Juan Martin del Potro (19): Given his giant leap in the rankings in the first five months, the summer hard court series was supposed to be a bonanza for this gentle giant from Tandil. However, uncharacteristic losses to Cilic and Gulbis, and the retirement at Cincinnati does not bode well for him going to the Open. If not, it would be a huge disappointment given how the tour desperately needs somebody to step it up and challenge the top-4.

Other players to watch out: Bernard Tomic who showed some real promise during Wimbledon, Jo Wilfried Tsonga who is showing renewed enthusiasm on court, Grigor Dimitrov and the local boy Ryan Harrison.


Rajat Jain
Head of Tennis, The CouchExpert
23 August 2011

After winning the title at Cincinnati, Maria Sharapova is one of the top contenders for the U.S. Open

After winning the title at Cincinnati, Maria Sharapova is one of the top contenders for the U.S. Open

Now that all the mandatory tune ups for the U.S. Open are over and it is only less than a week before the Open commences, lets have a look at how the top men and women contenders for the last Grand Slam of the year.

Serena Williams (29): Few would argue against Serena as the favorite going into the Open. Her wins at Stanford and Toronto, and her utter demolition of top women, including Maria Sharapova, does not give a single hint that she was out of courts for almost a year before Wimbledon. In fact, her being seeded at the Open would be a blessing in disguise for the top women as they’ll avoid her at least till the third round. The absence of the defending champion, Kim Clijsters, will only make her contention even stronger.

Still, as the 29th seed at the Open, Serena will be the most dangerous floater in the women’s draw.

Maria Sharapova (4): Can you imagine what this Russian blonde can achieve in her second stint if she solves out her issues around her ridiculously unreliable serve? She committed 11 double faults in the final at Cincinnati, and still managed to beat Jankovic 6-4 in the third. In fact, her past few results—Rome winner, French Open semifinalist, Wimbledon finalist, Toronto R16 and Cincinnati winner—have been the most consistent of all the women save Serena. Despite all the uncertainty in the women’s tour, Sharapova is someone who can be relied to make a deep run at the Open. Of course, if she does not commit 15 double faults in a match.

If she ends up winning the Open, women’s tennis will have found their marquee face again.

Petra Kvitova (6): Was her slump at the North American tournaments just a one off or will she suffer the post-first-slam-victory-slump that engulfed players like Ana Ivanovic? It would probably be too much to ask her to repeat her Wimbledon feat at the Open. However, it would not be too far fetched to expect her to go deep into the draw, possibly a semifinal apperance.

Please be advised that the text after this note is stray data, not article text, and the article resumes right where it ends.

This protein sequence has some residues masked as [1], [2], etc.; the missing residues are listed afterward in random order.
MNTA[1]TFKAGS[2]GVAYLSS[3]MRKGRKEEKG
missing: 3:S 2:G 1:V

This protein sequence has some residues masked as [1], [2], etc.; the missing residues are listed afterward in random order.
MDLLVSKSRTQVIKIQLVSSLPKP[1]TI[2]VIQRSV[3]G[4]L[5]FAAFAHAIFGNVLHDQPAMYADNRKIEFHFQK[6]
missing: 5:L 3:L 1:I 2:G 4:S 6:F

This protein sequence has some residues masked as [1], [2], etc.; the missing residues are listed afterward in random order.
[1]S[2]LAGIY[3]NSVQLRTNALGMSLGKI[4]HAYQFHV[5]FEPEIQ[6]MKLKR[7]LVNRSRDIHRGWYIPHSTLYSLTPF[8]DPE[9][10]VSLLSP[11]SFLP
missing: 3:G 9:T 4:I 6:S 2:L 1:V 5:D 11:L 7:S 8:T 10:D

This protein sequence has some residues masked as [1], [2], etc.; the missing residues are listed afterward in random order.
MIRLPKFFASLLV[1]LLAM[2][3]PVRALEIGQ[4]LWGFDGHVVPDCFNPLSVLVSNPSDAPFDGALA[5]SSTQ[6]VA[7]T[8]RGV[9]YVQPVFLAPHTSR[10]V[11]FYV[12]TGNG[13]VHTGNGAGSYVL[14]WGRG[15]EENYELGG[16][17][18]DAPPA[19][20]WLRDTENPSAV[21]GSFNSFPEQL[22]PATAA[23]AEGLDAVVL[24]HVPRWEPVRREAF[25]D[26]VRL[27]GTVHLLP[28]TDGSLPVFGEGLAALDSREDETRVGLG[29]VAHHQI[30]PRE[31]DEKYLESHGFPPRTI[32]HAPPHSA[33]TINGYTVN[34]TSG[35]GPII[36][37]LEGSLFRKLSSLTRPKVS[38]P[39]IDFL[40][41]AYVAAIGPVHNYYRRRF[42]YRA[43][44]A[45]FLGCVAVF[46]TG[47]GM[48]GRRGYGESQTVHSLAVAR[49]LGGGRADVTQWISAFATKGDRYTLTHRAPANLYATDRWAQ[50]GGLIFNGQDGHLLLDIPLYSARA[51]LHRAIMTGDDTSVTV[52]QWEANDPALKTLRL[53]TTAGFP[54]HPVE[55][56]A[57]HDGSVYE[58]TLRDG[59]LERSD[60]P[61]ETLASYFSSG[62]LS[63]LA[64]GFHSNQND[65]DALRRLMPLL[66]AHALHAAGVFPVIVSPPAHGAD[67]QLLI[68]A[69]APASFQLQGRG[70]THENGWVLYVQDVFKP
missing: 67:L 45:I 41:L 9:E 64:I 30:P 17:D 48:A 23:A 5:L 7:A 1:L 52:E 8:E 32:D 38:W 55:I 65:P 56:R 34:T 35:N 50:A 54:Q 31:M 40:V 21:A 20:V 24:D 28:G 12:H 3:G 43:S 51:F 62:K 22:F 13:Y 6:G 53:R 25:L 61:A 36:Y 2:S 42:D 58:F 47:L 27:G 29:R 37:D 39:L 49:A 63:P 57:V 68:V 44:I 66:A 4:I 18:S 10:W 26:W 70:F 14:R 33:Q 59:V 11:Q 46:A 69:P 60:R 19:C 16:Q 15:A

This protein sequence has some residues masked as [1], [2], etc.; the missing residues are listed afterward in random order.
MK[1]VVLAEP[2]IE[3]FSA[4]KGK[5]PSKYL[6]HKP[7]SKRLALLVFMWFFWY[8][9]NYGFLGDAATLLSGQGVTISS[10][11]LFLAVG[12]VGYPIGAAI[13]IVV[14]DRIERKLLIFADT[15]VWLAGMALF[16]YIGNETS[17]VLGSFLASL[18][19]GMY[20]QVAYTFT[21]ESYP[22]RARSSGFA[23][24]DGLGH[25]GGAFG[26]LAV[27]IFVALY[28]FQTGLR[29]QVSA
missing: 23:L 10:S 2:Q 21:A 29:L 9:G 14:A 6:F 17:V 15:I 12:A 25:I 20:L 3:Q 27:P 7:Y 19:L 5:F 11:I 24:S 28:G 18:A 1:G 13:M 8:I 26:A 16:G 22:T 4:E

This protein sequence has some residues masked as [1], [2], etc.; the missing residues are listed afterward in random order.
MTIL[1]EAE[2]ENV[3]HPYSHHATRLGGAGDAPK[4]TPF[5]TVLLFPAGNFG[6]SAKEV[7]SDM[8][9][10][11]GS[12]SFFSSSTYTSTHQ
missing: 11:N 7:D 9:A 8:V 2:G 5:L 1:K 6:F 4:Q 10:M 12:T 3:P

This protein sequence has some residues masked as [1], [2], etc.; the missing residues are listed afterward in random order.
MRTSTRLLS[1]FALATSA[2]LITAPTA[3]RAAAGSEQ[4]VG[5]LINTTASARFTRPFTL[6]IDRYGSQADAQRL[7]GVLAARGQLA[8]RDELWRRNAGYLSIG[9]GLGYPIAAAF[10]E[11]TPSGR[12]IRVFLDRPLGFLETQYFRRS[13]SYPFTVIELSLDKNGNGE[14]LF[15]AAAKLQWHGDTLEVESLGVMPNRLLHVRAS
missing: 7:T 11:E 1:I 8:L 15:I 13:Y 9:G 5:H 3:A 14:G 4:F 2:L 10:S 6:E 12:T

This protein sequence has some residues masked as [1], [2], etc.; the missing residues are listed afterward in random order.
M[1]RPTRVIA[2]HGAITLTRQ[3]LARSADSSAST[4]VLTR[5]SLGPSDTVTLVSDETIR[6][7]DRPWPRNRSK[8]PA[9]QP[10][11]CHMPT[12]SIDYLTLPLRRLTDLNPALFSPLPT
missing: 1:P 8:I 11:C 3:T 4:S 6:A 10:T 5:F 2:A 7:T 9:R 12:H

Li Na (7): Ever since her historic victory at Roland Garros, she has not done anything special. However, she had not done anything special between her run to the final at Melbourne and victory at Roland Garros, either. In fact, she lost five straight matches during this period. This suggests that her form in the smaller tournaments is no indication of how she will perform at the grandest of stages.

Caroline Wozniacki (1): It is a bit baffling that the world’s top lady baller (at least on the computer) is fifth on the list of contenders for the Open. But lack of a major coupled with dismal performances in recent smaller events—something which she was great at!—do not give good indications ahead of the Open. To her credit, she has taken criticism sportingly and always has a smile on her face. But lack of a coach would hurt her chances at the Open, given how deeply she relied on her father for on-court coaching during the premier tournaments. Failing to win a single match during the North American hard court series will definitely rob her of confidence and a second week showing here would be a good start to her new career without the coaching services of her father.

Victoria Azarenka (5): Always considered a threat in every tournament, she is also at the stage where the question “when will she win a major” will turn into “can she win a major”. She has no apparent weakness at the back of the court, but she doesn’t have a strength either. And lack of a solid weapon is usually her downfall to an opponent who either has more firepower, or is more consistent than her. She finally reached her first major semis at Wimbledon this year, but to expect anything more than that will likely result in a disappointment.

This more or less wraps us the preview on the top contenders for U.S. Open. The other faces to look out for will be the fast rising Andrea Petkovic, with Svetlana Kuznetsova, Ana Ivanovic, Dominica Cibulkova and Sabine Lisicki being the dark horses.

Next, we’ll look at the top contenders on the men’s side.